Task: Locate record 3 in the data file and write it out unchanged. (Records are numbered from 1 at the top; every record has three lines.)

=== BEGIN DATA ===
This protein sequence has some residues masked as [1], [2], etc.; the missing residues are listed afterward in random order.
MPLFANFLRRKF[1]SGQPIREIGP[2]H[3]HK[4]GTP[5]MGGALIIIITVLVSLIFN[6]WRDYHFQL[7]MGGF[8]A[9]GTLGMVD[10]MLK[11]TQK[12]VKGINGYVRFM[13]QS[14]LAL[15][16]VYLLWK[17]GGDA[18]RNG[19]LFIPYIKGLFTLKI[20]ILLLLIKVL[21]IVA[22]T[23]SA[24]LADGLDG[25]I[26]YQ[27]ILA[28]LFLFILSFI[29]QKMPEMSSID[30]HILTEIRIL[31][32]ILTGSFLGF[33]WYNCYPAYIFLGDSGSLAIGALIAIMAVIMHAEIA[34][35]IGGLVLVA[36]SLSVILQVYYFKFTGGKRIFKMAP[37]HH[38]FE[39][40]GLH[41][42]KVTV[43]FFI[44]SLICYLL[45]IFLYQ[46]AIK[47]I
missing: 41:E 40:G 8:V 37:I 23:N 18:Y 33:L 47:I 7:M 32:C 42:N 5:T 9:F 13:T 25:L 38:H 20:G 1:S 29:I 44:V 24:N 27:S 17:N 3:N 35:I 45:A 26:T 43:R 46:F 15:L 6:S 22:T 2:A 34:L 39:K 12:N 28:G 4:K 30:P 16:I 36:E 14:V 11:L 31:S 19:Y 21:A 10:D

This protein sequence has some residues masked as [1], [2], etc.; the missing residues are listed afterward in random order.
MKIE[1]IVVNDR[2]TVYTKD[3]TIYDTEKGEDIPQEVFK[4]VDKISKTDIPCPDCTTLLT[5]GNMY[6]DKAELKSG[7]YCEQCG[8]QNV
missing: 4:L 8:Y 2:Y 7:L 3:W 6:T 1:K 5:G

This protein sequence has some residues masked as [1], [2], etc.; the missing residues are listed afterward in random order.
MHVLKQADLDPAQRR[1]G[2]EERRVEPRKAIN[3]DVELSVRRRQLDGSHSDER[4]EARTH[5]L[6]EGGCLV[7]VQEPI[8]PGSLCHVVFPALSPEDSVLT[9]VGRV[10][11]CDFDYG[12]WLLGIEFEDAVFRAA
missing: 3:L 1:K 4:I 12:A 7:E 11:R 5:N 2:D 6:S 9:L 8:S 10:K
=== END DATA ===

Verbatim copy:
This protein sequence has some residues masked as [1], [2], etc.; the missing residues are listed afterward in random order.
MHVLKQADLDPAQRR[1]G[2]EERRVEPRKAIN[3]DVELSVRRRQLDGSHSDER[4]EARTH[5]L[6]EGGCLV[7]VQEPI[8]PGSLCHVVFPALSPEDSVLT[9]VGRV[10][11]CDFDYG[12]WLLGIEFEDAVFRAA
missing: 3:L 1:K 4:I 12:A 7:E 11:R 5:N 2:D 6:S 9:L 8:S 10:K